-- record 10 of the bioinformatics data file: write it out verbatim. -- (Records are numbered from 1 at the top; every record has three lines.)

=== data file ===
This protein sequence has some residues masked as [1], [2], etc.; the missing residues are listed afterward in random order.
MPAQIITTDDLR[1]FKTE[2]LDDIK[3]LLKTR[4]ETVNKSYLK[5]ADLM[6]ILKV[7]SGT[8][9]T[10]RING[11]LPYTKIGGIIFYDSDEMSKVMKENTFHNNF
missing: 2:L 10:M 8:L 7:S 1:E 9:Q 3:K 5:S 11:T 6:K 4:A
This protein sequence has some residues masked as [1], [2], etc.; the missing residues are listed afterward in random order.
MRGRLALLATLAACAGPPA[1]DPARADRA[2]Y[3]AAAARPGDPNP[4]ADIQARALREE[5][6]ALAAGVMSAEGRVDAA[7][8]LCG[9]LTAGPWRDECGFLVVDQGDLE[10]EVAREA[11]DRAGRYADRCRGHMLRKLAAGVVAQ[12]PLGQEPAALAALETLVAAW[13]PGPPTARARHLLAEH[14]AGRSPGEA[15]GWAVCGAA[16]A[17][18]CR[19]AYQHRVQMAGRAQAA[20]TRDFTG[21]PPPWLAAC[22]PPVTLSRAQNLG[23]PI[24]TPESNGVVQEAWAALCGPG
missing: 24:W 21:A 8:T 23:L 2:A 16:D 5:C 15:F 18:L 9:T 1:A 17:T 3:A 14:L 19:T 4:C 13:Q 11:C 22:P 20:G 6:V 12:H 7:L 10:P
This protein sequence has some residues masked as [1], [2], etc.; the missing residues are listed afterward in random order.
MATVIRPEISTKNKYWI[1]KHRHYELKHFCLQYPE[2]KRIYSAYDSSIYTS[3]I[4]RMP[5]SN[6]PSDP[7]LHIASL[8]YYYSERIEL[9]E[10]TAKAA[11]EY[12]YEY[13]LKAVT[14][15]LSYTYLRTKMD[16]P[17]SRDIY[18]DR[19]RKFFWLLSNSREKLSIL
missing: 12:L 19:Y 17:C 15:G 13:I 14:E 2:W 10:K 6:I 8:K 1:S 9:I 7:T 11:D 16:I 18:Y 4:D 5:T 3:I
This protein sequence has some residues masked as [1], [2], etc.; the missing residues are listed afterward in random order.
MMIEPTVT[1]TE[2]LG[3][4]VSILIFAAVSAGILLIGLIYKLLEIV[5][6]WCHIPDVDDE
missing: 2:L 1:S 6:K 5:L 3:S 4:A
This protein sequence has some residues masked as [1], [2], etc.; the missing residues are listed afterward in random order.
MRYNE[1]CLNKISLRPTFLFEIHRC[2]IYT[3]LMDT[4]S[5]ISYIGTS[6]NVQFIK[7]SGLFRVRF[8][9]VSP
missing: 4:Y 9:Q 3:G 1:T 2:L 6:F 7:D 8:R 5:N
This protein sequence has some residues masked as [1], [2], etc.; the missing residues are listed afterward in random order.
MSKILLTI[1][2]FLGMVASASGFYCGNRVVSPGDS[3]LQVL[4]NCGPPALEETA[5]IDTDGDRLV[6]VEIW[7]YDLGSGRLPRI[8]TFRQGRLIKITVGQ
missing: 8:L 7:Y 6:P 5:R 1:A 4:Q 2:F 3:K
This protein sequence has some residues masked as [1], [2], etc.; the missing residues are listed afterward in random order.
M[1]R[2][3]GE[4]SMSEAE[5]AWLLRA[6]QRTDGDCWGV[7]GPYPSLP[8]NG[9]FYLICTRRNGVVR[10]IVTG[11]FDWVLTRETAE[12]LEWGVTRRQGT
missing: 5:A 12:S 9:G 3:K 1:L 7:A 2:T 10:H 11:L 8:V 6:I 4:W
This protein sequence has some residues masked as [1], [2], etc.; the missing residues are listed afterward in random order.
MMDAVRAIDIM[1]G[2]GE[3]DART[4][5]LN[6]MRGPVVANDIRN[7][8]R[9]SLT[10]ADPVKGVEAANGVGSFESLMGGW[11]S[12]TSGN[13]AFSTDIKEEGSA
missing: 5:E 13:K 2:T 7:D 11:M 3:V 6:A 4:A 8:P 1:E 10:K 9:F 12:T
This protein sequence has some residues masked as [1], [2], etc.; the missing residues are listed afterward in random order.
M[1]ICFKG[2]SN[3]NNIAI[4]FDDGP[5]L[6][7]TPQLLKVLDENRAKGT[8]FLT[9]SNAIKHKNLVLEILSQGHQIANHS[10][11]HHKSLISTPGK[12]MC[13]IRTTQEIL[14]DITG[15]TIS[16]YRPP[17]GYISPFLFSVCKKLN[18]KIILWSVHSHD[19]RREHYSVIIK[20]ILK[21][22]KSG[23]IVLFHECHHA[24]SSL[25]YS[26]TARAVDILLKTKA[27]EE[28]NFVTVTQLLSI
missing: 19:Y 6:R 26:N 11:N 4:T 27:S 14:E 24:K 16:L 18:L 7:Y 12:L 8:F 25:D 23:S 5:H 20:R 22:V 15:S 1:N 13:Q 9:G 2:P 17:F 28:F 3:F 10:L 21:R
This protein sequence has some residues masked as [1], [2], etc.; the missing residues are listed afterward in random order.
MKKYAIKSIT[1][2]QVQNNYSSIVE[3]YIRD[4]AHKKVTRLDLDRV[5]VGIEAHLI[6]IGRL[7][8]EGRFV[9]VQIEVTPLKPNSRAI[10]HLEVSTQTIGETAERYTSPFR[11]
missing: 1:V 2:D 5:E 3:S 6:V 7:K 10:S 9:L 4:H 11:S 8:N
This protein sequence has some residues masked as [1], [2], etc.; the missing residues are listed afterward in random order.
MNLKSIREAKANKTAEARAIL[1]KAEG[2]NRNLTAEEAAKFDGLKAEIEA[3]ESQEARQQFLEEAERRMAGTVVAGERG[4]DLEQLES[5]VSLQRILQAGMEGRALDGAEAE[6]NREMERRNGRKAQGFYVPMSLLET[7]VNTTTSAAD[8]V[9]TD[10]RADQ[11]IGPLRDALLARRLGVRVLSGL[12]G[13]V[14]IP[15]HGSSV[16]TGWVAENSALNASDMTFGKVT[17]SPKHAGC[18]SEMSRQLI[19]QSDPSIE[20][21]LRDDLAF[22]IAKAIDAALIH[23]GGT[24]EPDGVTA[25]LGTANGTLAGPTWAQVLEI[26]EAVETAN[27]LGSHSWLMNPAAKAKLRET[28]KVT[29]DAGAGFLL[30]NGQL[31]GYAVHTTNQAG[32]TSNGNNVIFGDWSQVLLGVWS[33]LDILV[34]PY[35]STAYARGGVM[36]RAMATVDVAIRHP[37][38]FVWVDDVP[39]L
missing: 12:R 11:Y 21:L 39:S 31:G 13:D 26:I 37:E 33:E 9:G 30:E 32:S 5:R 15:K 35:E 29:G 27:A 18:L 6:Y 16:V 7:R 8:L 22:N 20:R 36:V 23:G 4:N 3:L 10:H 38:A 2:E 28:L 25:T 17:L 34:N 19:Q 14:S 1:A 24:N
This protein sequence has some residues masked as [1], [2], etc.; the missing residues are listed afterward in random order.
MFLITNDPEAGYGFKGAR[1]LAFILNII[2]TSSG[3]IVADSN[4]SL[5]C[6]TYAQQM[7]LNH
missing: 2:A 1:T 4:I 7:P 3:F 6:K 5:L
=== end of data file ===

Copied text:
This protein sequence has some residues masked as [1], [2], etc.; the missing residues are listed afterward in random order.
MKKYAIKSIT[1][2]QVQNNYSSIVE[3]YIRD[4]AHKKVTRLDLDRV[5]VGIEAHLI[6]IGRL[7][8]EGRFV[9]VQIEVTPLKPNSRAI[10]HLEVSTQTIGETAERYTSPFR[11]
missing: 1:V 2:D 5:E 3:S 6:V 7:K 10:S 9:L 4:H 11:S 8:N